- Later in the movie, as the zombies interact with each other and find a common cause, their hearts start beating again, and they start reverting to humans again, even if they don’t make it all the way back, the shift is undeniable.
- The humans, formally focused on killing zombies (now obviously a symbol for outcasts), attempt to reconnect to the zombies to help restore their humanity, instead of pushing more people away and leaving them to become zombies.
So, how do I see this movie? That may be harder to explain, but bear with me. I hope to make you understand. I do not know if how I see it is how it was intended, though.
Let’ see, there’s R’s regret for eating the boy, well after he ate the victim’s brains and obtained the memories contained within, and the spark of love/hope/life stirring within to start reversing death as the girl, Julie, interacts with R and he struggles to regain such human abilities as speaking and caring for others. There is the girl seeing someone worth rescuing from total death/isolation, if she can remind R of his former humanity and bring it back. What I see is that outcasts can be saved by simple human interaction and love, attempting to reach those that are too wrapped up in their own problems to realize they are part of the human race. If these outcasts become too far gone, they are unable to find their humanity to reconnect, having lost all hope, and instead, attack others to be more like them, because misery demands company as much as happiness does. By attacking those that are already low and weak, you can make them like you.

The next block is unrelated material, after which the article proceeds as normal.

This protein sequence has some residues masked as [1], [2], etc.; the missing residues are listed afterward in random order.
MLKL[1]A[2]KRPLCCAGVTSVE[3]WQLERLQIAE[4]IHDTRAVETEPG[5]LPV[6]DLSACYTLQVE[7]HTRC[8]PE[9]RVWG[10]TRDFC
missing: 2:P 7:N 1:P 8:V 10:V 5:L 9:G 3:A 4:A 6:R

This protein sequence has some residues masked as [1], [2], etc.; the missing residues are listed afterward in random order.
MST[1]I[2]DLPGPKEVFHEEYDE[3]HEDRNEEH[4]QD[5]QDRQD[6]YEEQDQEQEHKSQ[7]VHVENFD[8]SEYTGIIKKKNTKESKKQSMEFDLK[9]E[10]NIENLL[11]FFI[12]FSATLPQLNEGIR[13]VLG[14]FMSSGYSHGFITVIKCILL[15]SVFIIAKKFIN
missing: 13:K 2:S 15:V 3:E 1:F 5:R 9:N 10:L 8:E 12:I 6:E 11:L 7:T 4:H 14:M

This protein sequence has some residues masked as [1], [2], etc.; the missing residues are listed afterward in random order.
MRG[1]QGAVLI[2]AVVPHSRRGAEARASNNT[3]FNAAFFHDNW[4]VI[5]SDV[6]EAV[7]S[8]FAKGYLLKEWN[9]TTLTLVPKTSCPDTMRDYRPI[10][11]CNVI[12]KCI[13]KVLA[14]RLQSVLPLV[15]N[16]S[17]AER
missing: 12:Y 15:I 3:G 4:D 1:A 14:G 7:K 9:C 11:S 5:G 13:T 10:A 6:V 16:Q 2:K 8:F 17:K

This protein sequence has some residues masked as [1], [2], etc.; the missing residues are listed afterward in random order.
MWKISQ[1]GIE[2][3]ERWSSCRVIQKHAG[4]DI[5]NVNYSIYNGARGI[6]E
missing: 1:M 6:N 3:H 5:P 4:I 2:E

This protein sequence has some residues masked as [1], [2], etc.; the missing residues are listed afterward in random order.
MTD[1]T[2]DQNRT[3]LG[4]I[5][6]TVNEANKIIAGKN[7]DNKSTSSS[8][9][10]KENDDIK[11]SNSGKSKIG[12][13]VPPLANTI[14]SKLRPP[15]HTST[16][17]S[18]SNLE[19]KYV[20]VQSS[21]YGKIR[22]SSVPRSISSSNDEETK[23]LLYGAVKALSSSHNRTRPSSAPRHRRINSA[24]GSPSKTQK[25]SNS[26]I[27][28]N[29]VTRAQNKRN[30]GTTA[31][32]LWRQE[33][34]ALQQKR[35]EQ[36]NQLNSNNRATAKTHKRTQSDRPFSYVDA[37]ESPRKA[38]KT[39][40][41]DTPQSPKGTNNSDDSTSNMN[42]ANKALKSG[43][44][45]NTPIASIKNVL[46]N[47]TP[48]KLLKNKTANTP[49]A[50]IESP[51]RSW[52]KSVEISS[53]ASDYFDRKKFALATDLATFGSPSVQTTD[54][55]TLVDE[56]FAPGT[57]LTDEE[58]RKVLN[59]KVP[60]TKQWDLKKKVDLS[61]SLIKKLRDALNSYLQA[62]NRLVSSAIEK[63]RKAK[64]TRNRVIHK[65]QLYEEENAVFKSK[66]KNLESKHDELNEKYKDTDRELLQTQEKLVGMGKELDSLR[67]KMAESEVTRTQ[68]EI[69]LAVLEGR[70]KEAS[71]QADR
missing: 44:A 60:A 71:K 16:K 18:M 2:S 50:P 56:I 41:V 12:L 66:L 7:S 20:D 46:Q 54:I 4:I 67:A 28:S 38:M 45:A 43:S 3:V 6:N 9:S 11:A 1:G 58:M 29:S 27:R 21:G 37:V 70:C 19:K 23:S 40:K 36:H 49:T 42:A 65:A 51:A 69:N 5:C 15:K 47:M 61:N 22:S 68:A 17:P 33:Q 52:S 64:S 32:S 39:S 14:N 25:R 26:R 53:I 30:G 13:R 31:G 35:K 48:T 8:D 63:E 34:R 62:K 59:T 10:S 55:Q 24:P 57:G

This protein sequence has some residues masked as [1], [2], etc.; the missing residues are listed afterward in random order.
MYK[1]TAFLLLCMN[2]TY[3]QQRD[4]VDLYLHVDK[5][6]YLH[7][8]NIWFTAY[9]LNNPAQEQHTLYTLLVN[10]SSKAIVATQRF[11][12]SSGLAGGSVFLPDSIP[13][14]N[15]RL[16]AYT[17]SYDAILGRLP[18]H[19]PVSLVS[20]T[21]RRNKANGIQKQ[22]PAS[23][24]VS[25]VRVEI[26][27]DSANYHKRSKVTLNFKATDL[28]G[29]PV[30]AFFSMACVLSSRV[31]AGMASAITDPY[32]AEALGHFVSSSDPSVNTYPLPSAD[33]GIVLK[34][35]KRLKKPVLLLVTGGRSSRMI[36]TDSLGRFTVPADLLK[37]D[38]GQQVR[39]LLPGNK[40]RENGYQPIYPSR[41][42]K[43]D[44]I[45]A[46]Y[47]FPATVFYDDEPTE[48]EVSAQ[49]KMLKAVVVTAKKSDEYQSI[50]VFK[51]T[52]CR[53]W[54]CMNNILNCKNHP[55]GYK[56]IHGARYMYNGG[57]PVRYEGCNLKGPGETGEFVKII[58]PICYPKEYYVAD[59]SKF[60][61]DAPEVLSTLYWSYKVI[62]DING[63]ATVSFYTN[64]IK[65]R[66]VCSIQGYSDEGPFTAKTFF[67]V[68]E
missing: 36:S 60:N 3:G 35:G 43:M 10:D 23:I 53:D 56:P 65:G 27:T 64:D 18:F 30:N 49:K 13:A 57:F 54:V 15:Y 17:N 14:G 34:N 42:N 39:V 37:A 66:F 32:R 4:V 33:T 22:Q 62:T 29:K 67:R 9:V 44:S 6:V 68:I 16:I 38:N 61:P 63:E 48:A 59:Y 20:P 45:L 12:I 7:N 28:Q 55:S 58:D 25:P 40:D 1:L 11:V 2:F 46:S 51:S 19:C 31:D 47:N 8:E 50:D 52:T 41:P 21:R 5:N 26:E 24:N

The herd mentality, well, it’s just everywhere you look now anyway, isn’t it? It’s rare that anyone thinks for themselves anymore. How often do you see people spout propaganda and misinformation and swear it to be true, just because someone said it very loudly, and other people they know surrounded them and brought them into that herd? What I see in my mind in this scenario is sheep running around and being barked at by dogs or people or frightened by horses into getting back with the rest of the group. Escaping the herd is most certainly a no-no, and once you are branded, that’s where you belong. Period. The bony ones would be the sheep that have been in the herd so long as to have no mind or hope left of leaving said herd, and recruit others, by force, if necessary, but also when hope is too far gone, the sheep almost voluntarily join the “lost cause” herd, because they see no other alternative.